Guest Post: Chinese App giant is about to arrive in Europe

Guest Post: Chinese App giant is about to arrive in Europe

By Steve Endacott, Chairman, Teletext Holidays

Attending the Phocuswright conference in Los Angeles during November 2016 provided a fascinating insight on the strategic intentions of the Chinese travel giant C-Trip.

The Chinese travel market is entirely mobile focused, with smartphone penetration at 80% and the desktop market being bypassed as prosperity has exploded in the last 10 years.

Countless research reports emphasise that although customers may download hundreds of Apps, they quickly focus down to using only five to six daily, meaning that for their travel needs they expect a “one stop shop” service, with their every need being provided by the brand they choose to remain loyal to.

This degree of coverage and brand loyalty may seem odd to online Western customers, who have grown up with the range and diversity of specialist products, available with one click via a Google search on your laptop or desktop computer.

However, as the Western world goes through its own mobile revolution, we are already seeing Facebook, due to its high mobile utilization, explode as a remarketing tool and one stop shops like Amazon take center stage for our shopping needs.

Just two years ago the Chinese market was a profit graveyard, that scared off even the deep pocketed USA travel giants like Expedia, as the dash for the dominance of the app market, in the mobile centric Chinese market reached its zenith.

However, two years later and the Chinese travel market is virtually unrecognizable, having become highly profitable on the back of a complete market consolidation by the giant C-Trip, taking majority stakes in its nearest rivals E-Long and Tunnar.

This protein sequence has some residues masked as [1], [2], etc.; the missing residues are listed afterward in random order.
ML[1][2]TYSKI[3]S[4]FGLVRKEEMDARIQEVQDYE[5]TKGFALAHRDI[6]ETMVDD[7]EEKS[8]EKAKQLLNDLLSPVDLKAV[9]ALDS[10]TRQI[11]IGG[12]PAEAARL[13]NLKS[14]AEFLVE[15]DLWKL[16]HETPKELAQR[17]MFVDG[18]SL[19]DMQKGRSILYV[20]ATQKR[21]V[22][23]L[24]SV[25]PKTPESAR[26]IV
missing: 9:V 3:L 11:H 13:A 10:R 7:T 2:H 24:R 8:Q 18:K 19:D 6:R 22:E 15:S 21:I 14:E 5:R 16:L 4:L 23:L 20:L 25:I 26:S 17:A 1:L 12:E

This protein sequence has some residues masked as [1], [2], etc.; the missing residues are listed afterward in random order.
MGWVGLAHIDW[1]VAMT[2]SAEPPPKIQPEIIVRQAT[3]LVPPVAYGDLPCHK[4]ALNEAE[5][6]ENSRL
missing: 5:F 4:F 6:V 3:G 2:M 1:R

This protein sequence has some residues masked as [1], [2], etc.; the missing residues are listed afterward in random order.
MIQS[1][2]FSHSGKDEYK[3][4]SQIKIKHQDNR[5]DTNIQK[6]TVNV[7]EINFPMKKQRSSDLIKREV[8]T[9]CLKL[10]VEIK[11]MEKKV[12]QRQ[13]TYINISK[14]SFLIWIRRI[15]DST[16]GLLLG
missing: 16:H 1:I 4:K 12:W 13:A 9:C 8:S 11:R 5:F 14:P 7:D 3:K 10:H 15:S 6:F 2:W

This profitability, access to capital and ability to take a long-term view of profitability, suddenly provides serious competition to the global expansion ambitions of the USA giants Priceline and Expedia.

The first demonstration of this was C-Trip’s $180m investment into MakeMyTrip as the entry point to Indian Travel market. Like China this market requires a much longer term view of profitability and a massive investment to consolidate the currently heavily loss marking travel sector.

C-Trip has experience of both the requirements and the benefit of this type of consolidation, which enables them to play the strategic long term game.

The publicly quoted USA giants, seemingly must play by different rules, with every acquisition needing to be profit enhancing in a much shorter time frame. Hence, their acquisition strategies are more focused on adding products that they can market to their existing client base or globalizing the demand of e.g. Priceline’s acquisition of Rental Cars, Expedia’s purchase of HomeAway and Trip Advisors deal to take Viator.

At Phocuswright, C-Trip declared that their eyes are now set on the European market and immediately followed the conference with an eye watering £1.4 billion purchase of the UK’s Skyscanner.net.

This is clearly just an entry point, providing a large volume of customer eyeballs and an essential building block of any European travel App e.g. a comprehensive market view of flight prices across the world. However, logic dictates that this will be followed by acquisitions in the online accommodation sector, ground transportation and potentially Dynamic packaging OTA area.

Don’t be shocked if we see a future shopping list including the likes of online hotel specialist Hotelopia (Ex TUI owned Hotel Beds), Bla Bla Cars or country specific OTA leaders like On the Beach in the UK. At the same time C-Trip will also be looking to hoover up popular app utilities like the National Rail app. There may even be opportunistic acquisitions like the specialist division of TUI, Travelopia which is currently on the market.

Major deals of this nature, will also herald a major upturn in the Venture Capital interest in the travel sector, as VC’s look to consolidate undervalued individual companies, which are too small to attract C-Trip’s attention, into a consolidated proposition that looks more attractive.

Therefore, for the first time since the spending sprees of the major integrated tour operators, the mid-term future could be looking good for travel owners, despite the current headwinds we are facing due to geopolitical unrest and the adverse head winds provided by Brexit.

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